Amid rising anti-Semitism across Europe, two of Western Europe’s liberal democracies are taking starkly different approaches to combating the new security challenges presented to their respective Jewish communities.

In Britain, the government of Theresa May has pledged to actively support efforts to protect Jewish institutions across the country, providing them with a security budget to help defray the growing costs anti-Semitism have imposed on the community.

Interior Minister Amber Rudd last week promised $17 million towards the protection of Jewish synagogues, schools, kindergartens, and museums.

Her decision, said Rudd, came after a report showing 924 anti-Semitic incidents over the past year, including 86 violent assaults.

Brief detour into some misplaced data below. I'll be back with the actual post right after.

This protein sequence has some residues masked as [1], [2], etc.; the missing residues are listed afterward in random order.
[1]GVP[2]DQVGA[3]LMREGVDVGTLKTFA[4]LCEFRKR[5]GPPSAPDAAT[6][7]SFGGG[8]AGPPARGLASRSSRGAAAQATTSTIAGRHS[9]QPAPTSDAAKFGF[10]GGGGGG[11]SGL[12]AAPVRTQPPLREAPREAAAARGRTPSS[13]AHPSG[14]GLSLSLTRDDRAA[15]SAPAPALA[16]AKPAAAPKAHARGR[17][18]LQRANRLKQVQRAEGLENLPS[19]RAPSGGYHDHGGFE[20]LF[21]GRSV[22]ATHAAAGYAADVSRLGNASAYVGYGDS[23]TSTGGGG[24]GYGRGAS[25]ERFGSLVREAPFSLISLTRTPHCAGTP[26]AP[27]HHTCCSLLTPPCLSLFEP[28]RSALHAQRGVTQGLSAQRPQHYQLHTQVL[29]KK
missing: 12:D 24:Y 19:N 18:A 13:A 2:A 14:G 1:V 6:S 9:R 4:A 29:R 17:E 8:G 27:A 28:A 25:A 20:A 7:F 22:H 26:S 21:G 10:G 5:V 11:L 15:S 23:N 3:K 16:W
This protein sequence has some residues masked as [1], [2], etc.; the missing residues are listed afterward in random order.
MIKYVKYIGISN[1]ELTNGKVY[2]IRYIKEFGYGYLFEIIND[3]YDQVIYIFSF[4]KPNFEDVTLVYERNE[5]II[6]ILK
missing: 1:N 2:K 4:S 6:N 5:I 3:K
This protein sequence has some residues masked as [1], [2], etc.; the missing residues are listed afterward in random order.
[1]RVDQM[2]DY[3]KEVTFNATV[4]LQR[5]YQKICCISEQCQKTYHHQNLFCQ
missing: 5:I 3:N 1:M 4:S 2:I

“Let me be clear, any attack of that kind is one attack too many. Sadly the Jewish community knows all too well what it’s like to live with the threat from terrorism and hate crime,” Rudd said.

“We take the security of the Jewish community seriously, and we will continue to put in place the strongest possible measures to ensure the safety of this community – and all other communities too.”

The Swiss government, however, appears to be taking a different approach.

A recent report on anti-Semitism in Switzerland notes the growing threat to local Jews and underscores the need for increased protection. Yet the report argues that it is the Jewish community that must be responsible for its own security.

The report suggests that the Jewish community be obligated to levy a special tax in order to refund local authorities for the expenses required for the added police protection.